He also alleged that India and the United States were involved in an international conspiracy to sabotage the 1960 Indus Water Treaty.
Islamabad: India and Afghanistan should and must respond positively to Pakistan's peace moves and not mistake Islamabad's desire for peace and good relations with its neighbours as its weakness, said Foreign Minister Khawaja Muhammad Asif.
Addressing a press conference on Sunday at the PML-N House in Sialkot, Asif said Pakistan has always wanted to have good relations with its neighbours, and especially with India and Afghanistan, and maintained that both countries are currently not responding positively to Pakistan's initiatives for durable peace in the region.
The Dawn quoted him, as saying, "It's high time for both India and Afghanistan to come forward as good neighbours and give positive response to Pakistan's peace initiatives and end the blame game."
He alleged that India is violating the ceasefire along the Line of Control (LoC) and attempting to destabilize Pakistan economically and politically.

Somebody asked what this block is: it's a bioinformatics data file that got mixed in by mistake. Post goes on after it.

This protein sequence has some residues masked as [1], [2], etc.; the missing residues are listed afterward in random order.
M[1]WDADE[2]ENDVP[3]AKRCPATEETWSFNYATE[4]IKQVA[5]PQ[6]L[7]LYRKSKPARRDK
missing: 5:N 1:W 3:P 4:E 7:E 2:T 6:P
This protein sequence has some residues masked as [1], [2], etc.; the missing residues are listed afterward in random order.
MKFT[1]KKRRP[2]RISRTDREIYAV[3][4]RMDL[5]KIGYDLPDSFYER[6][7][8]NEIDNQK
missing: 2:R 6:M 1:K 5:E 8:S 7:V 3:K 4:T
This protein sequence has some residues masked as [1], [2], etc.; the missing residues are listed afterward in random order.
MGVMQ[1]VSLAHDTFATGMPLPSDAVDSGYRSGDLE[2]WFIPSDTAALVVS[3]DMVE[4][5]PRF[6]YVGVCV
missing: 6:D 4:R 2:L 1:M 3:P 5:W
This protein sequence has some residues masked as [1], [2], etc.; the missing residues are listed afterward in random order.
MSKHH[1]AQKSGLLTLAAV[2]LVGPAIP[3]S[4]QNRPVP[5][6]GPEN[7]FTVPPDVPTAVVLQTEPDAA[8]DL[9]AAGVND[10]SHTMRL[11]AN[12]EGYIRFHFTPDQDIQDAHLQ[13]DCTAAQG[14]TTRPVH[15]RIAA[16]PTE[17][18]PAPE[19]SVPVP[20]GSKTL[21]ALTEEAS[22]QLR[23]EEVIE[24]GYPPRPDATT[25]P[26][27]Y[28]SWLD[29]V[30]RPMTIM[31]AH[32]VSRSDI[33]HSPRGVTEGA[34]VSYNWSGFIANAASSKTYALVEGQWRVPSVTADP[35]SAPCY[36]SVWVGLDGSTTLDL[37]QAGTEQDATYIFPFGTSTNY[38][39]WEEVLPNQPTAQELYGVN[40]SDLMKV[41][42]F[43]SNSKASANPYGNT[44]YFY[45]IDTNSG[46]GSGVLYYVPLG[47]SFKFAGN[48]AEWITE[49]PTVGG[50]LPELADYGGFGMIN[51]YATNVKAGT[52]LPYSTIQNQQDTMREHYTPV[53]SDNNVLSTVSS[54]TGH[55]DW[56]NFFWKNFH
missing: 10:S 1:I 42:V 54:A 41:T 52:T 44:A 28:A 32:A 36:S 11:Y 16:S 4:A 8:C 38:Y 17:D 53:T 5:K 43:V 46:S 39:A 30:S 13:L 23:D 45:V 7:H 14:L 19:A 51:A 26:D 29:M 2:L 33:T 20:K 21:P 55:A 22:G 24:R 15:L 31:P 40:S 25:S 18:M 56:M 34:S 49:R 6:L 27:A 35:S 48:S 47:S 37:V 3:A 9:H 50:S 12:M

He also said that Pakistan is fully capable of defending its territory through its armed forces.
On the issue of terrorism, Asif said that the federal government has been battling it successfully for several decades, by uprooting and crushing terrorists. He said that the world was praising Pakistan's frontline role against terrorism.
He also alleged that India and the United States were involved in an international conspiracy to sabotage the 1960 Indus Water Treaty, posing great danger to the subcontinent.
He pointed out that Pakistan had never been taken into confidence by the international community on all the clauses of the treaty.
Pakistan has now effectively taken up the burning issue of stoppage of water by India into Pakistani rivers with the World Bank which had been playing its role as a guarantor in the Indus Water Treaty. He said Pakistan wanted an amicable solution to the problem and was making all-out sincere international efforts to resolve this prolonged issue as soon as possible.
He disclosed that the issue of construction of the controversial Kishanganga dam had almost been resolved by Pakistan and India about one-and-a-half years ago, but progress on it was halted due to suspension of further talks by India thrice afterwards.